Thirdly, we do need to accept that people are going to reject us for being Christians (John 15:18, 19). I want to be liked and the idea of being rejected is something I fear. I do not know why this causes me (and maybe you) so much trouble, but I suspect it is because I revere what others think of me more than I revere God. The example of the apostles in Acts 5 humbles me greatly. Sure, we need to be sure that it is Jesus that is the offense and not us but these days we are so caught up in being good (and as I have said in previous posts, we should be known as good people) that I don't think we need to worry too much about that just yet. We should worry more about whether we have even mentioned Jesus at all!

Fourthly, we need to correctly understand what tolerance means. I did a quick check on definitions (1, 2, 3) and they all talk about the acceptance or recognizing and respecting of differing views, not accepting that all views are equally right. We can respect differing views without agreeing with them. It is not arrogant or intolerant for me to say that Jesus is the way, the truth and the life and that I disagree with atheists, Muslims, Hindus Buddhists etc. over who Jesus is. We do not all believe the same things about him so therefore we cannot all be right. People who accuse us of being intolerant are the ones who are actually being intolerant! They are pretty much saying that you can hold any view providing you agree that everyone else could also be right. That is not tolerance it is confusion.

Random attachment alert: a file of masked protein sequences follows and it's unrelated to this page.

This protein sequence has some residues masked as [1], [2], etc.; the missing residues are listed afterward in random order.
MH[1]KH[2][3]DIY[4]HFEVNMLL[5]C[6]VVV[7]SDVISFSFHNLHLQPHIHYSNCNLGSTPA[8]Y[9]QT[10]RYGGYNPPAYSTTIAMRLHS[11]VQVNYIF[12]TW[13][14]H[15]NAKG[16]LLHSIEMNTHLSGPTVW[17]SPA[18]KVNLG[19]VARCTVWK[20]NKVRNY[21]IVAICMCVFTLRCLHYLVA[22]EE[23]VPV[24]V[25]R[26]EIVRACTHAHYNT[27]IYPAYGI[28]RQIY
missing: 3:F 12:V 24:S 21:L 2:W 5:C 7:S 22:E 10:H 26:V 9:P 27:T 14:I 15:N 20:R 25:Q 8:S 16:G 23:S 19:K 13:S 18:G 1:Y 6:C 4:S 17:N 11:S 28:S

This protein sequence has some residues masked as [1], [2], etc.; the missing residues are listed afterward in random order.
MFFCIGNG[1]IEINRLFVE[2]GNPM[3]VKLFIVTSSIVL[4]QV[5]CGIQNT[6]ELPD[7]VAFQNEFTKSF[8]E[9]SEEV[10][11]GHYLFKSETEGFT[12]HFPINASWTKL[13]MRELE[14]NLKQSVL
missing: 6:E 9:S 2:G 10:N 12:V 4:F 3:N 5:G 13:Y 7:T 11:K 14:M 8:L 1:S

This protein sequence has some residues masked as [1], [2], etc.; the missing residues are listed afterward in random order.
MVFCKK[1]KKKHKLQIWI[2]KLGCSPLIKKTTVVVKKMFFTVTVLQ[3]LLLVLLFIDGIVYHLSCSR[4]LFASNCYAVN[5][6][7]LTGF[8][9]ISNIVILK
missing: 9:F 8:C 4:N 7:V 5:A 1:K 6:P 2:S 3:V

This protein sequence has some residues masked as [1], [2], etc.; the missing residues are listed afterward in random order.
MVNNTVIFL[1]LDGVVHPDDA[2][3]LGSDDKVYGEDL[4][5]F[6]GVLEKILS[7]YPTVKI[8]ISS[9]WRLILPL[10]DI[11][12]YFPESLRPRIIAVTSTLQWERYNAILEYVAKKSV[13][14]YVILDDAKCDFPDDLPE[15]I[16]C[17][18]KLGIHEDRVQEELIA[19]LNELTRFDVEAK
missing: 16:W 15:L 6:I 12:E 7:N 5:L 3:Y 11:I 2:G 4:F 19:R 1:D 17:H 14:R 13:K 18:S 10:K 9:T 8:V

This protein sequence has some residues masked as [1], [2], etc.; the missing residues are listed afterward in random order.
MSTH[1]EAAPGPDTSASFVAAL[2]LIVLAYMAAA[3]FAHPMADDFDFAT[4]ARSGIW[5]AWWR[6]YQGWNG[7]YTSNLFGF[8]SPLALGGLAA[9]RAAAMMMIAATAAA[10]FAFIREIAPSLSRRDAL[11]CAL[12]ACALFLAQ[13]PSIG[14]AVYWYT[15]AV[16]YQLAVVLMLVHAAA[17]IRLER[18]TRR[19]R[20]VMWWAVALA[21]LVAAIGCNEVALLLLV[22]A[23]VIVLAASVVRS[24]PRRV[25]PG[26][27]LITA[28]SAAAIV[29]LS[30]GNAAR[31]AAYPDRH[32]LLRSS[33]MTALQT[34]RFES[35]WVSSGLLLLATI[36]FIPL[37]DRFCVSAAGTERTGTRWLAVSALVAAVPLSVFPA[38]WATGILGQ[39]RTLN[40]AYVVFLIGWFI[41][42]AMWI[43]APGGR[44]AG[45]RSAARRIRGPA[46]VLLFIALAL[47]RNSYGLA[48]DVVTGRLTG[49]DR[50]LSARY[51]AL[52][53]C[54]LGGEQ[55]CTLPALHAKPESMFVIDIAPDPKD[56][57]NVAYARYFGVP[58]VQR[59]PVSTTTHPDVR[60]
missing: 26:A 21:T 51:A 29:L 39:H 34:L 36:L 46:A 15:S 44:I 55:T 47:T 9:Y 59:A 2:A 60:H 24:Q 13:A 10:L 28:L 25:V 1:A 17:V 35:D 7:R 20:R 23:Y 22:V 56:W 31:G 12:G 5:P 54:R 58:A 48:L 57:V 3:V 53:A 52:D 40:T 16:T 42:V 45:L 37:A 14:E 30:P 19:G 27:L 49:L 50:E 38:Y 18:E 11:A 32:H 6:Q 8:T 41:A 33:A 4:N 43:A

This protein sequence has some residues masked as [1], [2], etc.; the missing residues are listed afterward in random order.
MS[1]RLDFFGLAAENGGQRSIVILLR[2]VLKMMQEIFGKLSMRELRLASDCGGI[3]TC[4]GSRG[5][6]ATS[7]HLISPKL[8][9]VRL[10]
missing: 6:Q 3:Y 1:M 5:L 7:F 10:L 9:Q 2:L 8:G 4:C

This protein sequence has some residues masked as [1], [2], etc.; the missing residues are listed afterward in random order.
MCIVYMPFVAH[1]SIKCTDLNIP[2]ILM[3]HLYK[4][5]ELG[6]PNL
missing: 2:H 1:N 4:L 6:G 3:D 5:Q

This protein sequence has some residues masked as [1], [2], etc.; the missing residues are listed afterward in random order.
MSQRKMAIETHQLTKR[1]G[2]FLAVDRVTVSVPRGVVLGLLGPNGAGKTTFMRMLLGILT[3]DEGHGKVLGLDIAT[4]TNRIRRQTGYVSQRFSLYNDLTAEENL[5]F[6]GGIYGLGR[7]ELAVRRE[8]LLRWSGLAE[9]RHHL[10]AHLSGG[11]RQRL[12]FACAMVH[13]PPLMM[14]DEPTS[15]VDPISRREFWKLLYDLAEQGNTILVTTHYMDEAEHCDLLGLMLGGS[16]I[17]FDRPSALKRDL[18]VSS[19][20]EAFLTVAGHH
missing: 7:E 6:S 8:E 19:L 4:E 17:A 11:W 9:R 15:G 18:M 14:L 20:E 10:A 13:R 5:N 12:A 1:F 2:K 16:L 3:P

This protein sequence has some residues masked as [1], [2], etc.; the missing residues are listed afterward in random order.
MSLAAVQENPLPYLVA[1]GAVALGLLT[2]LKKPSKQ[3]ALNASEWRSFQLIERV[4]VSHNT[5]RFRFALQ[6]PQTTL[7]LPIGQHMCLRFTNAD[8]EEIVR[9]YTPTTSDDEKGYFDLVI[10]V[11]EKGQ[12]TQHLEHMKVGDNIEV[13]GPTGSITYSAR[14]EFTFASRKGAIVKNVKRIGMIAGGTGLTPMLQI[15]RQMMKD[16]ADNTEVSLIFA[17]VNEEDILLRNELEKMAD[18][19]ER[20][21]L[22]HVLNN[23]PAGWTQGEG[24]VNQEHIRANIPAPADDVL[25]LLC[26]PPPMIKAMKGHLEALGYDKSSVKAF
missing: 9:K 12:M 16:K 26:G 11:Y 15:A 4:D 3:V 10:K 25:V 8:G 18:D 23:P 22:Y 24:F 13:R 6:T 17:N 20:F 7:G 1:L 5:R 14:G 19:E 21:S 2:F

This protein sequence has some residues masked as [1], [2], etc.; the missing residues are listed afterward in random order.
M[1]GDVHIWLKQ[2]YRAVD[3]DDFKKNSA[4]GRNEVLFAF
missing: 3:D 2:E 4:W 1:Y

I must end on a personally frustrating, but honest, note. I was thinking of all the above as I flew home and got chatting with the person on the plane next to me and she asked me about what I had been studying about world religions whilst at Regent college. I am ashamed to admit that I realised after the conversation that what was foremost in my mind was how to answer her question in a way that would leave her thinking good of me. I was with a colleague at a public meeting a couple of months back and she was asked the question "you don't actually try and convert students do you?" to which she replied "yes". We chatted afterwards as to how awkward we feel saying that (in retrospect I think some of the awkwardness comes from some of the negative connotations that come with the word convert but that would take more words I have gone on long enough already). I long to be able to give an honest, gracious answer without being swayed by fear. What I am writing here is far from what I practise but it is something that with God's grace I want to strive to towards beginning to practise.

1 comment:

tommo39 said...

It's great how you're always honest James.

I find it too easy to forget that some people might persecute me for stating what I believe, but many may respect me for it too. Simply for stating it and standing by it.

I wonder how many Muslims would hesitate to say that what they believe is better than what others believe. Yes, Muslims do get a lot of persecution, but they have my respect for being open about what they think, and a lot of other people's too I suspect. Why shouldn't we be like that?